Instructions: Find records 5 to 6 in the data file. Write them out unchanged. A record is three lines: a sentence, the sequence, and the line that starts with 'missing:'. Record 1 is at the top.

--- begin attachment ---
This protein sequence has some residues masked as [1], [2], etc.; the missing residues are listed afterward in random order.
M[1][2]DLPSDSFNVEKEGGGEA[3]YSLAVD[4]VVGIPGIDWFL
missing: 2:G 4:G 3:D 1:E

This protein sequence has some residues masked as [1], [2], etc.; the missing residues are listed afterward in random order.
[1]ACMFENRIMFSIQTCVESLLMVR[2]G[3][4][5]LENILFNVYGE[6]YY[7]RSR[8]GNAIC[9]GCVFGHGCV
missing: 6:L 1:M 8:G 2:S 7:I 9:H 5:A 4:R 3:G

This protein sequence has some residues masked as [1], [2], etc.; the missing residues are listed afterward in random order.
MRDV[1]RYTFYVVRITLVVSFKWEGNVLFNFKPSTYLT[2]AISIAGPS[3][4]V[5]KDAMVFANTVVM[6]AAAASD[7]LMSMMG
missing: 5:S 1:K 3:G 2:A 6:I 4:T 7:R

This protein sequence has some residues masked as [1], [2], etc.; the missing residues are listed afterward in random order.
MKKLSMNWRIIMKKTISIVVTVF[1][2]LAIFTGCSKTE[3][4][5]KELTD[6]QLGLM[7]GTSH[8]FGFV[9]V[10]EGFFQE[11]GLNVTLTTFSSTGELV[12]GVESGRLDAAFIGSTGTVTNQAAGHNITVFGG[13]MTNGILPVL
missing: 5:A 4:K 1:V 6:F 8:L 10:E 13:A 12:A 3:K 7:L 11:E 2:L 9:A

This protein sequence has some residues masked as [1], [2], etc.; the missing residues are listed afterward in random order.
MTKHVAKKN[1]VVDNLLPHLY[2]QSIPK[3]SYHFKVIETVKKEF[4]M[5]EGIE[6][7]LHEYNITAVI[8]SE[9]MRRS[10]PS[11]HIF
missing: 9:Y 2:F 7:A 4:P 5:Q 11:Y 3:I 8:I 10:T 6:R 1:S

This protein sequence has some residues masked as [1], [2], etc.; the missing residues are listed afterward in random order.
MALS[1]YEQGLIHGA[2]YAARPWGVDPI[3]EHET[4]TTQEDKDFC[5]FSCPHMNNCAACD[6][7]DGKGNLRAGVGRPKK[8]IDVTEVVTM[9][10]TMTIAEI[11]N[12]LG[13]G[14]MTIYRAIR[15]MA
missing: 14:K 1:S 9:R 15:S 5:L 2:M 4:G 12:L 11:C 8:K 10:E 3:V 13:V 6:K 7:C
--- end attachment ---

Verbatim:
This protein sequence has some residues masked as [1], [2], etc.; the missing residues are listed afterward in random order.
MTKHVAKKN[1]VVDNLLPHLY[2]QSIPK[3]SYHFKVIETVKKEF[4]M[5]EGIE[6][7]LHEYNITAVI[8]SE[9]MRRS[10]PS[11]HIF
missing: 9:Y 2:F 7:A 4:P 5:Q 11:Y 3:I 8:I 10:T 6:R 1:S

This protein sequence has some residues masked as [1], [2], etc.; the missing residues are listed afterward in random order.
MALS[1]YEQGLIHGA[2]YAARPWGVDPI[3]EHET[4]TTQEDKDFC[5]FSCPHMNNCAACD[6][7]DGKGNLRAGVGRPKK[8]IDVTEVVTM[9][10]TMTIAEI[11]N[12]LG[13]G[14]MTIYRAIR[15]MA
missing: 14:K 1:S 9:R 15:S 5:L 2:M 4:G 12:L 11:C 8:K 10:E 3:V 13:V 6:K 7:C